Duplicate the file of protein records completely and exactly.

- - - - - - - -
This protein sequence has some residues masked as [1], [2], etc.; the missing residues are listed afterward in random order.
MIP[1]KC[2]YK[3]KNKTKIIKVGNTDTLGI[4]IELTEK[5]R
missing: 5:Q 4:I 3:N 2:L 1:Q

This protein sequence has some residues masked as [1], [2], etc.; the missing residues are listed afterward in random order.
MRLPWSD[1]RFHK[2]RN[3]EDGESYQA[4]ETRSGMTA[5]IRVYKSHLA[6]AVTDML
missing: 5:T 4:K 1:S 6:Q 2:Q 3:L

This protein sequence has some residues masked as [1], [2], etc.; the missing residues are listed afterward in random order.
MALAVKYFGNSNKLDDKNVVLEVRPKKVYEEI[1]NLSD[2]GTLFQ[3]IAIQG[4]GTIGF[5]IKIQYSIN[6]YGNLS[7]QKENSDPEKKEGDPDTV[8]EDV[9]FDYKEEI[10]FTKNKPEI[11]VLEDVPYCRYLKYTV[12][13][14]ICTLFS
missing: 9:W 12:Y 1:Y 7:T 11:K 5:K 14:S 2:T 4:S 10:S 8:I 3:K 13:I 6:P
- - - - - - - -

This protein sequence has some residues masked as [1], [2], etc.; the missing residues are listed afterward in random order.
MIP[1]KC[2]YK[3]KNKTKIIKVGNTDTLGI[4]IELTEK[5]R
missing: 5:Q 4:I 3:N 2:L 1:Q

This protein sequence has some residues masked as [1], [2], etc.; the missing residues are listed afterward in random order.
MRLPWSD[1]RFHK[2]RN[3]EDGESYQA[4]ETRSGMTA[5]IRVYKSHLA[6]AVTDML
missing: 5:T 4:K 1:S 6:Q 2:Q 3:L

This protein sequence has some residues masked as [1], [2], etc.; the missing residues are listed afterward in random order.
MALAVKYFGNSNKLDDKNVVLEVRPKKVYEEI[1]NLSD[2]GTLFQ[3]IAIQG[4]GTIGF[5]IKIQYSIN[6]YGNLS[7]QKENSDPEKKEGDPDTV[8]EDV[9]FDYKEEI[10]FTKNKPEI[11]VLEDVPYCRYLKYTV[12][13][14]ICTLFS
missing: 9:W 12:Y 1:Y 7:T 11:K 5:K 14:S 2:T 4:S 10:S 8:I 3:K 13:I 6:P